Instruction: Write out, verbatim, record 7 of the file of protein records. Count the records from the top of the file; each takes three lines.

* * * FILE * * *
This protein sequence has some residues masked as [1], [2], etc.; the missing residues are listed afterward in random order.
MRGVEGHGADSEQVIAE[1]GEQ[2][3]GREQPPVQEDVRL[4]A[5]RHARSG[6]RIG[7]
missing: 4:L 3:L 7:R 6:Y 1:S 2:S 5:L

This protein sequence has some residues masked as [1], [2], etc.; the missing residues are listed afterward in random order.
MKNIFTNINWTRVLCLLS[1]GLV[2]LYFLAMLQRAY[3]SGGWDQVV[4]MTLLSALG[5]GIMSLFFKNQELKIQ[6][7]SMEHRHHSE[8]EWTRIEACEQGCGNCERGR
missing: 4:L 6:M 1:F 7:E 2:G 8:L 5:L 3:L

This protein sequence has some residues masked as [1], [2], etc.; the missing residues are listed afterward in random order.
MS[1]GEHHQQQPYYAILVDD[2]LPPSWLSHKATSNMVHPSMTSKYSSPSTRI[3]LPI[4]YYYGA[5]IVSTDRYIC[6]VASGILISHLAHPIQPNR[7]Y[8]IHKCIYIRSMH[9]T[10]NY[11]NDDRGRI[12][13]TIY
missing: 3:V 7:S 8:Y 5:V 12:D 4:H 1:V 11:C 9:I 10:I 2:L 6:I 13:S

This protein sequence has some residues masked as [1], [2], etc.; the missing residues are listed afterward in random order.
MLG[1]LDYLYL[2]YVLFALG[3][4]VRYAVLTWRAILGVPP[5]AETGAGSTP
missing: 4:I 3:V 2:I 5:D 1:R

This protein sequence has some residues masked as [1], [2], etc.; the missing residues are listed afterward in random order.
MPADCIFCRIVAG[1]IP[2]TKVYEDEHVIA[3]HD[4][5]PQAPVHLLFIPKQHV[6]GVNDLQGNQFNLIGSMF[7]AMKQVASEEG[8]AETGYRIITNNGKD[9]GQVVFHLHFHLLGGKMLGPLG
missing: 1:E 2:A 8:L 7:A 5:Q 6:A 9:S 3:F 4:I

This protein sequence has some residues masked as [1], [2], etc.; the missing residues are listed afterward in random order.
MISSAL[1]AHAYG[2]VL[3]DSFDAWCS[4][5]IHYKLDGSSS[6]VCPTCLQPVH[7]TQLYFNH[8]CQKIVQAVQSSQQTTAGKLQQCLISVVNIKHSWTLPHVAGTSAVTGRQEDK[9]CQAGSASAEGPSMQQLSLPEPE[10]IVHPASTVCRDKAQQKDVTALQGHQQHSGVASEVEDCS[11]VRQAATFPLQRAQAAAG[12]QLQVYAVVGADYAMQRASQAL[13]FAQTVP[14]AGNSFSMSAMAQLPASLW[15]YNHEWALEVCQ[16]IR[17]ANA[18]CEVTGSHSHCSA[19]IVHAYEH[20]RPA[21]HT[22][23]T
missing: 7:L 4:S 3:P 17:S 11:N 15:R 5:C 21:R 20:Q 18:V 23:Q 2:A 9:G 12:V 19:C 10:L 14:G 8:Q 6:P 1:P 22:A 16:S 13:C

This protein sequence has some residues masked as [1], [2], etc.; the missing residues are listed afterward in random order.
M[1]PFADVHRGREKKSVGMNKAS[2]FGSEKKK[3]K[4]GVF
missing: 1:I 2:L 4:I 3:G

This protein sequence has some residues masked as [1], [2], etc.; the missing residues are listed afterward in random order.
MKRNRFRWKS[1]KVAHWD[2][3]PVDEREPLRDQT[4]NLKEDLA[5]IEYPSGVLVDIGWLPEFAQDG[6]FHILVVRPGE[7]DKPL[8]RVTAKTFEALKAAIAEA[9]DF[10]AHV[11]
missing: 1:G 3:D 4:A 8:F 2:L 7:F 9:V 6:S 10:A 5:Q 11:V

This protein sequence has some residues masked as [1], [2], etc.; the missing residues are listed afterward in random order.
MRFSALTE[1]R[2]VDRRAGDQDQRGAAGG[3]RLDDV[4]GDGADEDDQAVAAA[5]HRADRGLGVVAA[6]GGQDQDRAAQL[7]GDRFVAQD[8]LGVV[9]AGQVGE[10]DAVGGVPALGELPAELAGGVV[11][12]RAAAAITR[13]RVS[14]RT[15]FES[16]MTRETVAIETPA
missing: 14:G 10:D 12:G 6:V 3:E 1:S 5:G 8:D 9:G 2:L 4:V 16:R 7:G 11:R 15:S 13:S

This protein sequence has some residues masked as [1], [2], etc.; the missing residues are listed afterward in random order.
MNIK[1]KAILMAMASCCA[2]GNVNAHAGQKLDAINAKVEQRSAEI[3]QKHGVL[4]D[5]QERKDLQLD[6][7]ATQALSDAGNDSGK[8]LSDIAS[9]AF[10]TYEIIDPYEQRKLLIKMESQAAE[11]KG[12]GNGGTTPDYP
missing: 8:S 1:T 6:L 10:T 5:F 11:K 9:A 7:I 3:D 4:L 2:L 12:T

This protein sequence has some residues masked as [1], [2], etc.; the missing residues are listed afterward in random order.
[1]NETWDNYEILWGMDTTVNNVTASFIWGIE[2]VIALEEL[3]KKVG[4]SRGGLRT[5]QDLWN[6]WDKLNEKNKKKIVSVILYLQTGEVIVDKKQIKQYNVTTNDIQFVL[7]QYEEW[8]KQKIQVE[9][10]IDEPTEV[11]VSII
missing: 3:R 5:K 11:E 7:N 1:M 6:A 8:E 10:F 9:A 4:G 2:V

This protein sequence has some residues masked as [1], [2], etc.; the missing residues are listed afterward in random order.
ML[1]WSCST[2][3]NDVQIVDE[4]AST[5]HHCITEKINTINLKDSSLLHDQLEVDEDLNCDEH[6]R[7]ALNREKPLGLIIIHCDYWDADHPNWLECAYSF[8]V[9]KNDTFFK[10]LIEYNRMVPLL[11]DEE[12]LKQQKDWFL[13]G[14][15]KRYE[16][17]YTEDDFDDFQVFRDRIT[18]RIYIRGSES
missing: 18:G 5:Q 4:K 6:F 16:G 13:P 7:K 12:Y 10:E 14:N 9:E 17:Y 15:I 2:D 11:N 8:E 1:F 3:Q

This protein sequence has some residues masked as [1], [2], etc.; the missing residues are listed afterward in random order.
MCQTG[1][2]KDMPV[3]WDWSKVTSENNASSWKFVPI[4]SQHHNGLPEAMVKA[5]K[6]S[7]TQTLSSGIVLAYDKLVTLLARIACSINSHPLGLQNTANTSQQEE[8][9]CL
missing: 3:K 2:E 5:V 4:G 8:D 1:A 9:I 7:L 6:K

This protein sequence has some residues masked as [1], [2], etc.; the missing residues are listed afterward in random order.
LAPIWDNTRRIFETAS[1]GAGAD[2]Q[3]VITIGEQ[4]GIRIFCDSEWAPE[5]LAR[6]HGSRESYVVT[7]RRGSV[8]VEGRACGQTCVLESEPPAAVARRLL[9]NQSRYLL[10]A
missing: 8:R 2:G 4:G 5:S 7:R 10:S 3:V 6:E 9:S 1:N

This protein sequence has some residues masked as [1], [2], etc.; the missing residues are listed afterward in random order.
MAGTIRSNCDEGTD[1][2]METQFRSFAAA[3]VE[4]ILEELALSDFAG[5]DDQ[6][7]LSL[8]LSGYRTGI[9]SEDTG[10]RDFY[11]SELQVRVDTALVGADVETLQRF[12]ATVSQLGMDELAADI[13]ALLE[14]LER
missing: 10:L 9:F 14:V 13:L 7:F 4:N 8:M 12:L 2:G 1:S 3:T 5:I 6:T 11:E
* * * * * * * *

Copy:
This protein sequence has some residues masked as [1], [2], etc.; the missing residues are listed afterward in random order.
M[1]PFADVHRGREKKSVGMNKAS[2]FGSEKKK[3]K[4]GVF
missing: 1:I 2:L 4:I 3:G